As shown in FIG. 5, the floor side fixing portion 40 may have through holes 401a, 401b formed more remote from the step portions 43a, 43b. That is, the fixing portion 40 is fastened to an upper rail 80 by fastening bolts 400a, 400b at a side of the fixing portion 40 remote from the step portions 43a, 43b. Therefore, the fretting corrosion can be prevented more effectively.

An occupant detecting system according to the second embodiment of the invention will be described with reference to FIGS. 6A and 6B. Incidentally, the same reference numeral as the first embodiment hereafter indicates the same or substantially the same part, portion or composition as the first embodiment.

The floor side fixing portion 40 is fastened to a side of the upper rail 80 by fastening bolts 400a, 400b via through holes 401a, 401b, while the seat fixing portion 41 is fastened to the seat frame 960 in the same manner as the first embodiment. Therefore, the fastening force caused by the fastening bolts and the bending force caused by the occupant weight are different in direction from each other. This effectively prevents the fretting corrosion.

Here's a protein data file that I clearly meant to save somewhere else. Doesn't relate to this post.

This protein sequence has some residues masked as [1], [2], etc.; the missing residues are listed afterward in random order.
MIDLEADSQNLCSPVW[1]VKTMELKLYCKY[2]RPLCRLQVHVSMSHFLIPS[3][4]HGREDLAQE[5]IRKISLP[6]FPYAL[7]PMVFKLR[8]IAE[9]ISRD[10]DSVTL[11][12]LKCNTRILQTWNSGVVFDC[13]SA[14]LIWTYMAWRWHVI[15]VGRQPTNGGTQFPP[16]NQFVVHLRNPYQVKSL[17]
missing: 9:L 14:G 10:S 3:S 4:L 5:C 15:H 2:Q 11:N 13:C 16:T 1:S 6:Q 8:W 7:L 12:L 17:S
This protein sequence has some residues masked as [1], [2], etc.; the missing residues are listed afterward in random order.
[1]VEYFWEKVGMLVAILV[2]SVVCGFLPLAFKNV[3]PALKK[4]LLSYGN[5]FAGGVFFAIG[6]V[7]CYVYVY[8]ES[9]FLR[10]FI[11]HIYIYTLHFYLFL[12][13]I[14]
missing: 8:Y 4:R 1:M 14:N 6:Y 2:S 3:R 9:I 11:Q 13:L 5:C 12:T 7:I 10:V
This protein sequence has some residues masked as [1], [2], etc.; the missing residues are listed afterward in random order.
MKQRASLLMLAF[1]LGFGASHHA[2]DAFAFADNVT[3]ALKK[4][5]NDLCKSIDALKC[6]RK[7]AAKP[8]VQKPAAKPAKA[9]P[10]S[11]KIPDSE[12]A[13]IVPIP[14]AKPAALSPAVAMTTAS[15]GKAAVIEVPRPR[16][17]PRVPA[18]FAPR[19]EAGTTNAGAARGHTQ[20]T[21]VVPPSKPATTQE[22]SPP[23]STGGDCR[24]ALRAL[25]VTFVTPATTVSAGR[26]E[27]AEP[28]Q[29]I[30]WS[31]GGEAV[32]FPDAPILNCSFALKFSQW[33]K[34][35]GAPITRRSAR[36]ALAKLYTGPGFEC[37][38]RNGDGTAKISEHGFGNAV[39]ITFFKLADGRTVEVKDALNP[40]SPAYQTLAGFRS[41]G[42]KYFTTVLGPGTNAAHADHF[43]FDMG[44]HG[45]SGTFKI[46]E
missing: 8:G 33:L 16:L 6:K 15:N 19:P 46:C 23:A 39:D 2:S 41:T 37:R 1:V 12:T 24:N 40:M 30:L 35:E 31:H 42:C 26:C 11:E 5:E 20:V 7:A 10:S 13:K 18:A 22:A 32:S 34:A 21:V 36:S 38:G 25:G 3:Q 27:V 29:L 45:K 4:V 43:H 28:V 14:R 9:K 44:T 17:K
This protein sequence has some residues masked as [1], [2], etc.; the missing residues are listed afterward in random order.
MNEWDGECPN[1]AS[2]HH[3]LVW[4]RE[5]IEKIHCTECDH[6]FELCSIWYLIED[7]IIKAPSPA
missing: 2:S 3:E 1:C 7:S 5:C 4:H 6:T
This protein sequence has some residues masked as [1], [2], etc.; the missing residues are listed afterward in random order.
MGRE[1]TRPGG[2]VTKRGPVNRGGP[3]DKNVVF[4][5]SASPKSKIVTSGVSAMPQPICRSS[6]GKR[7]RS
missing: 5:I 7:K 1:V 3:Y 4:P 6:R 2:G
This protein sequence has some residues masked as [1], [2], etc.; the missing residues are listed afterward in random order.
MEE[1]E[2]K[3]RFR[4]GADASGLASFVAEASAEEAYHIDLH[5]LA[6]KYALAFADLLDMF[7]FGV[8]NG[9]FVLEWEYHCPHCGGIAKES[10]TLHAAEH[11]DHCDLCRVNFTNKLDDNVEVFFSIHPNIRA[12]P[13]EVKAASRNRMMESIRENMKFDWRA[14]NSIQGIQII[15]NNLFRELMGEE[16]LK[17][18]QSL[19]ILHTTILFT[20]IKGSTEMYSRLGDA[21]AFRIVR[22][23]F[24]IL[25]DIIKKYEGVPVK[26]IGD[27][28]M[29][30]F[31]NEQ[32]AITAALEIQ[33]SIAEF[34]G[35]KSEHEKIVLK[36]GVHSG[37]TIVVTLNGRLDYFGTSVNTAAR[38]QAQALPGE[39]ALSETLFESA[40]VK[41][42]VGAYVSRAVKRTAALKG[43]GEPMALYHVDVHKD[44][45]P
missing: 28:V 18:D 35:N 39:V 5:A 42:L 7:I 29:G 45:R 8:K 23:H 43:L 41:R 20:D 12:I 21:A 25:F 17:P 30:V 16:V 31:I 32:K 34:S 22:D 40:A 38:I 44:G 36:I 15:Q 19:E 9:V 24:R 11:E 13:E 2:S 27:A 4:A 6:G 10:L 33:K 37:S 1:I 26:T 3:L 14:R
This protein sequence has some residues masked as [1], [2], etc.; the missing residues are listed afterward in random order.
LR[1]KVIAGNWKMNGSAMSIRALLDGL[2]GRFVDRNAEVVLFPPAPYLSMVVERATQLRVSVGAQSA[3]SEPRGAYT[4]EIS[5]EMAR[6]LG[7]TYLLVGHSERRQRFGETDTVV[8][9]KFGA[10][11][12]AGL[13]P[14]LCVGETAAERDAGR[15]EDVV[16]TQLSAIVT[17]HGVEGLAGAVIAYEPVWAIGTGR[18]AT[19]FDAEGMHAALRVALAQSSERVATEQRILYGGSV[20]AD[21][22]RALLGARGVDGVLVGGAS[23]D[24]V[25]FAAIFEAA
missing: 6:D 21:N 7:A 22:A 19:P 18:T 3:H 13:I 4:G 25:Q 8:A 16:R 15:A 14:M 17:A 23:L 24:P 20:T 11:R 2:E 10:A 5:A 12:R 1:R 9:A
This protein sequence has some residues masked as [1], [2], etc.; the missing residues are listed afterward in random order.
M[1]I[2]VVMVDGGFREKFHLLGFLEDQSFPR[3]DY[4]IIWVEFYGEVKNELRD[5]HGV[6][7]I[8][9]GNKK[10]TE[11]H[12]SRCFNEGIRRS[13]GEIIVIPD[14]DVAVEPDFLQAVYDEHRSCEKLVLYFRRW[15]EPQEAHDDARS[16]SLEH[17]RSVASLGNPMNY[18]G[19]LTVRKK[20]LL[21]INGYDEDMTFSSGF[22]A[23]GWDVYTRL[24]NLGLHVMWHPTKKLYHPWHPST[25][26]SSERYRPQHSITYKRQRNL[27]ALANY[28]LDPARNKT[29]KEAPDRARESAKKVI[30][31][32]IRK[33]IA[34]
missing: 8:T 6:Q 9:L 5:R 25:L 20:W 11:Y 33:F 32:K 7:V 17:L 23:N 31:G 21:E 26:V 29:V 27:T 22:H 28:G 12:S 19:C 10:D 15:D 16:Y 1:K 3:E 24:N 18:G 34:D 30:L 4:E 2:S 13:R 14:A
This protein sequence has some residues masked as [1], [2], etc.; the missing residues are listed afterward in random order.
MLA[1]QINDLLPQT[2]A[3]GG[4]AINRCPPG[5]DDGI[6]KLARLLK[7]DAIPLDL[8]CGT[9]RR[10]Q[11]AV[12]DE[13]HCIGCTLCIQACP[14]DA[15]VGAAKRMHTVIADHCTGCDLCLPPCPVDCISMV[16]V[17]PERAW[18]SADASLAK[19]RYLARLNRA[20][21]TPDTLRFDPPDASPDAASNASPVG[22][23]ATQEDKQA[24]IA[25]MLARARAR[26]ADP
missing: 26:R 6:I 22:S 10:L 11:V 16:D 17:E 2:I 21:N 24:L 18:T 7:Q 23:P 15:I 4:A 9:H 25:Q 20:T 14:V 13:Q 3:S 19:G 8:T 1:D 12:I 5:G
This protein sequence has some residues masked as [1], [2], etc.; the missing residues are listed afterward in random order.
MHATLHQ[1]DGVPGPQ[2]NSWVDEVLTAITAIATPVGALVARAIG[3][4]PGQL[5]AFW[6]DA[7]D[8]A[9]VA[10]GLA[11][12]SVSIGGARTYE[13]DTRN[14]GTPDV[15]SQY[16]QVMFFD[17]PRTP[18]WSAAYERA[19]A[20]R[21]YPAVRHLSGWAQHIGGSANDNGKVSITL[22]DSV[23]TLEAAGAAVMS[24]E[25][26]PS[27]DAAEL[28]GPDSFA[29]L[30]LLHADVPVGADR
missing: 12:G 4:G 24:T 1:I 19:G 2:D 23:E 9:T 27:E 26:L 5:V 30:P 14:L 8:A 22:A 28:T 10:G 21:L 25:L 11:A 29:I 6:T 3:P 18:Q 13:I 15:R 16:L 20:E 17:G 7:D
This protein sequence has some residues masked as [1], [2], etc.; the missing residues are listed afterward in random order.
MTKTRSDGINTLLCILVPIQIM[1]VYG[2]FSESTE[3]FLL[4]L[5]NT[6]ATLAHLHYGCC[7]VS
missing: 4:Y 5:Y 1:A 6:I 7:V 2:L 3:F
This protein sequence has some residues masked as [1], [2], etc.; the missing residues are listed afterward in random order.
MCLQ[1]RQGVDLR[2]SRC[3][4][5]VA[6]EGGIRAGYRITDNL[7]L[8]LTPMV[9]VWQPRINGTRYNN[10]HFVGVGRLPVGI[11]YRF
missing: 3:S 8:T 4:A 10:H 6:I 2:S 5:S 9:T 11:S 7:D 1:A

An occupant detecting system according to the third embodiment of the invention will be described with reference to FIG. 7.

As shown in FIG. 7, occupant detecting ECU 3 includes CPU 31, EEPROM 32, communication I/F and an amplifier 35 that amplifies analog signals sent from the weight sensors 20a, 20b, 20c, 20d. CPU 31 includes an A/D converter, which converts the amplified analog signals into digital signals. This occupant detecting ECU 3 operates substantially in the same manner as the first embodiment.

In the foregoing description of the present invention, the invention has been disclosed with reference to specific embodiments thereof. It will, however, be evident that various modifications and changes may be made to the specific embodiments of the present invention without departing from the scope of the invention as set forth in the appended claims. Accordingly, the description of the present invention is to be regarded in an illustrative, rather than a restrictive, sense.